3/29/2023 - Technology and Innovation

Organoids: The plant of laboratory organs

By Sahira Janeir Garazatúa

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Although it seems science fiction that's true... but not everything. Organoids are three-dimensional models of organs consisting of the presence and organization of all or almost all cell types of the natural organ in concrete organized so that they mimic it functionally and structurally. They are grown from different origins: from stem cells, pluripotencials, adults or from reprogrammed cells (iPSC) in the laboratory and are created in a 3D scaffold, which provides the cells with the necessary signals to differentiate themselves into the desired cell types. In order to account, they have a smaller size and cannot have 100% of the activity that is created in the environment and with the original conditions, although in the future it is expected that they will be able to perform in full the same functions as the real organs, such as filtering toxins, producing hormones and secreting enzymes. It is still a field of research that is under development.

Benefits

Fortunately, as far as science has managed to reach with this biotechnology tool, many positive things have been allowed:

  1. Studying human diseases that affect a particular organ in a controlled environment: helping researchers better understand diseases and develop new treatments. For example: brain organoids as a powerful tool for the study of diseases such as Autism, schizophrenia and neurodegenerative diseases such as Alzheimer and Parkinson. Even, the Cambridge University Brain Disease Modelling group led by Dr. Madeline Lancaster has managed to develop brainids that can produce brain waves similar to those found in the human brain.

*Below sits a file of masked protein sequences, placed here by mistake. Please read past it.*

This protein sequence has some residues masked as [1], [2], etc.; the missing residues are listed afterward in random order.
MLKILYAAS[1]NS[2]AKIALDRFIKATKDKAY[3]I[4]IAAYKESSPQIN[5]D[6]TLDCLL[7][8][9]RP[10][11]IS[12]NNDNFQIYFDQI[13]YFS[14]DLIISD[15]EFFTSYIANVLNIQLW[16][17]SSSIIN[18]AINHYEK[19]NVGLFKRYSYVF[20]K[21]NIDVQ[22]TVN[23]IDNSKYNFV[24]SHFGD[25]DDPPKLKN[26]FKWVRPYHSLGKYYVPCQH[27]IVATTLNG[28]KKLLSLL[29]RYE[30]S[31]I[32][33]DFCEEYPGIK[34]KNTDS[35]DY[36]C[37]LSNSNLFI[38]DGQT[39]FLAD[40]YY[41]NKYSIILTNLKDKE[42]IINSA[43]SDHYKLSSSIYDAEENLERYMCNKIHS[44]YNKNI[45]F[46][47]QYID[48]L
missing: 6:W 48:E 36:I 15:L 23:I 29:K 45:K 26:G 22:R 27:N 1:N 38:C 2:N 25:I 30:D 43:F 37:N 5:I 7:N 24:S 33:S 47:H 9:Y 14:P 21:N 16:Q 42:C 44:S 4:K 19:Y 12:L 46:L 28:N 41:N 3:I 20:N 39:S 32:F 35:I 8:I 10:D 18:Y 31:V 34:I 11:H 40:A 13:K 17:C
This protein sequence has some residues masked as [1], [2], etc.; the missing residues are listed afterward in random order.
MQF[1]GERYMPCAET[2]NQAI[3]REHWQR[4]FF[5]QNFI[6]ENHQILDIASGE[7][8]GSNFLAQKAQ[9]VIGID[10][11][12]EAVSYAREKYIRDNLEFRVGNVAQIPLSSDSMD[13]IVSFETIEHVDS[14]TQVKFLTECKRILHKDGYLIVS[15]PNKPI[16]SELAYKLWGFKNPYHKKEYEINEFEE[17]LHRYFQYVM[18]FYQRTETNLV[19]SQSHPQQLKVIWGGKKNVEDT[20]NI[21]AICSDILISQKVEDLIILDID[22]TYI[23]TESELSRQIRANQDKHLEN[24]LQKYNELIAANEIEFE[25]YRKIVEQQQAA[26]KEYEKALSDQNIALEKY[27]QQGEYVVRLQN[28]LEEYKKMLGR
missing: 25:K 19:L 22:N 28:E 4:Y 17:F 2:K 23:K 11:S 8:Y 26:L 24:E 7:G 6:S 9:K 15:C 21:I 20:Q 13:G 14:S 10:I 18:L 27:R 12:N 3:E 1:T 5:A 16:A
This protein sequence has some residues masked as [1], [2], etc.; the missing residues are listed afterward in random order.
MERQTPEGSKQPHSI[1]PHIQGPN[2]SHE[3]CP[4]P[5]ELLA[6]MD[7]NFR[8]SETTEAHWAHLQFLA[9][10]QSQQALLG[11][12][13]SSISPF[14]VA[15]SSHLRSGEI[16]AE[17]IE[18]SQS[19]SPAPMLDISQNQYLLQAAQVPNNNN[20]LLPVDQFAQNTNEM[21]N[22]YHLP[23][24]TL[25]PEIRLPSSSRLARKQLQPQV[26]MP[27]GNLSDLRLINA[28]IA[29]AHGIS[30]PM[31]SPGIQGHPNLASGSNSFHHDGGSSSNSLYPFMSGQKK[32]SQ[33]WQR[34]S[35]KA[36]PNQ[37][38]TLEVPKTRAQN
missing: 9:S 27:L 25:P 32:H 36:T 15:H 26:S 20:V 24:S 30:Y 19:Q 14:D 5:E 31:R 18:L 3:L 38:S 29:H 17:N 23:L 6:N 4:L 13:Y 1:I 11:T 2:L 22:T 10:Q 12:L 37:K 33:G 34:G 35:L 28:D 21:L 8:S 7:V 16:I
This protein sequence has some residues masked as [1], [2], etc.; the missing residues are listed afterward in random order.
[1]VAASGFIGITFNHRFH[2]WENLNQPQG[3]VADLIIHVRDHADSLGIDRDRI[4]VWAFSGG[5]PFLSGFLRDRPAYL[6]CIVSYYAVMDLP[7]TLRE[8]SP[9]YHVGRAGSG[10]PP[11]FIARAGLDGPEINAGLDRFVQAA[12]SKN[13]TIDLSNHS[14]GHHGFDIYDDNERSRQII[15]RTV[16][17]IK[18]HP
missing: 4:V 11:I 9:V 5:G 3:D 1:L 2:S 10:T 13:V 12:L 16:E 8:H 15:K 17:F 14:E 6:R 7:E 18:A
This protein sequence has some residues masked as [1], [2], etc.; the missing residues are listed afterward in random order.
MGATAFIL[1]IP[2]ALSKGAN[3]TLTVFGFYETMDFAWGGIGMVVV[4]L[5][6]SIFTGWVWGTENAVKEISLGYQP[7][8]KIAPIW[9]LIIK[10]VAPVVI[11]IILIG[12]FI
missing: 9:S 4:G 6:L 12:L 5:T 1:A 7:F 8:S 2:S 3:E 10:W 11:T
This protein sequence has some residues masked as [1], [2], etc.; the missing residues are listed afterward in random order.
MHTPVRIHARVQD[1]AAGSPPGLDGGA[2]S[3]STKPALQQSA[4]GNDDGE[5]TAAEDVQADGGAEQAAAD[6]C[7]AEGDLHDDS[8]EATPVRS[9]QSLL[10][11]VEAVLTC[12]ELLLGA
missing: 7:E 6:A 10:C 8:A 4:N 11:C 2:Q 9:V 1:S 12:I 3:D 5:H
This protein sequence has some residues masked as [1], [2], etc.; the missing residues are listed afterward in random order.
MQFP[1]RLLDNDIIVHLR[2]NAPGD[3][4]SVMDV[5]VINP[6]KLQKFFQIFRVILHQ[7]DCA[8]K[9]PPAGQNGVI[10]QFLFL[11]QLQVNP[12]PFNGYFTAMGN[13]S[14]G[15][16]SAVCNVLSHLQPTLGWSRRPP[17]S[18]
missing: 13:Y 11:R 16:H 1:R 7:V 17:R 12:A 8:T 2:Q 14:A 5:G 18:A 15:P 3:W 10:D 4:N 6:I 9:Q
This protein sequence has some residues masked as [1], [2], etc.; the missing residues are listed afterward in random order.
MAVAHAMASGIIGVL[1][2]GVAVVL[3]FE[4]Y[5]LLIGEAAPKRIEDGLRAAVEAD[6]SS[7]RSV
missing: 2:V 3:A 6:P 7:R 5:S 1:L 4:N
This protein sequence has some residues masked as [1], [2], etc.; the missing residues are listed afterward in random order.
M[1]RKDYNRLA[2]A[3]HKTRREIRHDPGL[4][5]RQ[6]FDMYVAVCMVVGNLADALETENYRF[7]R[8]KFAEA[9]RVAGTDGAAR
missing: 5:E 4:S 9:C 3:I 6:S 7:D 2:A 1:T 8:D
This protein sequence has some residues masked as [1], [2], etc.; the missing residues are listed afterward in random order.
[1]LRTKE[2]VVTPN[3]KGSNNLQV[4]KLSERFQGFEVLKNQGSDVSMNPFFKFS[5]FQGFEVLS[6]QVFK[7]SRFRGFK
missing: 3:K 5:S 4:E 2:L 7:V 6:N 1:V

2. Deploy organs: In the future, it is expected that this field will solve the absence of organs for patients. However, so far, the lack of correct vascularization hinders the size; although skin organoids have been used in patients with very specific burns or diseases such as treatment.
  3. Develop customized treatments: The ability to cultivate organoids from cells of an individual patient means that doctors can obtain specific information about the most effective treatment for this particular patient. In addition, organoids can also be used to test drug toxicity in specific patients, which can help prevent adverse reactions and side effects. This is widely used in cancer patients under tumor production.
  4. To model fetal development: to study the recapitulation of natural facts, as well as in diseases and disorders that occur during fetal development, although these studies are limited to a given period.
  5. Investigate the toxicity of chemicals and medicines: it can help researchers develop safer and less toxic products.
  6. Other curious utilities: in space organoids can be used to study the effects of radiation, microgravity and other environmental factors in human cells. This could help scientists understand how the human body responds to space travel and develop ways to protect the astronauts from the harsh conditions of space.
The common factor that has all the named utilities is that, with its appearance, we managed to reduce the number of animals used in research, which further value its usefulness.

Have you ever wondered where the organoid design would lead us in a future?

Ethical aspects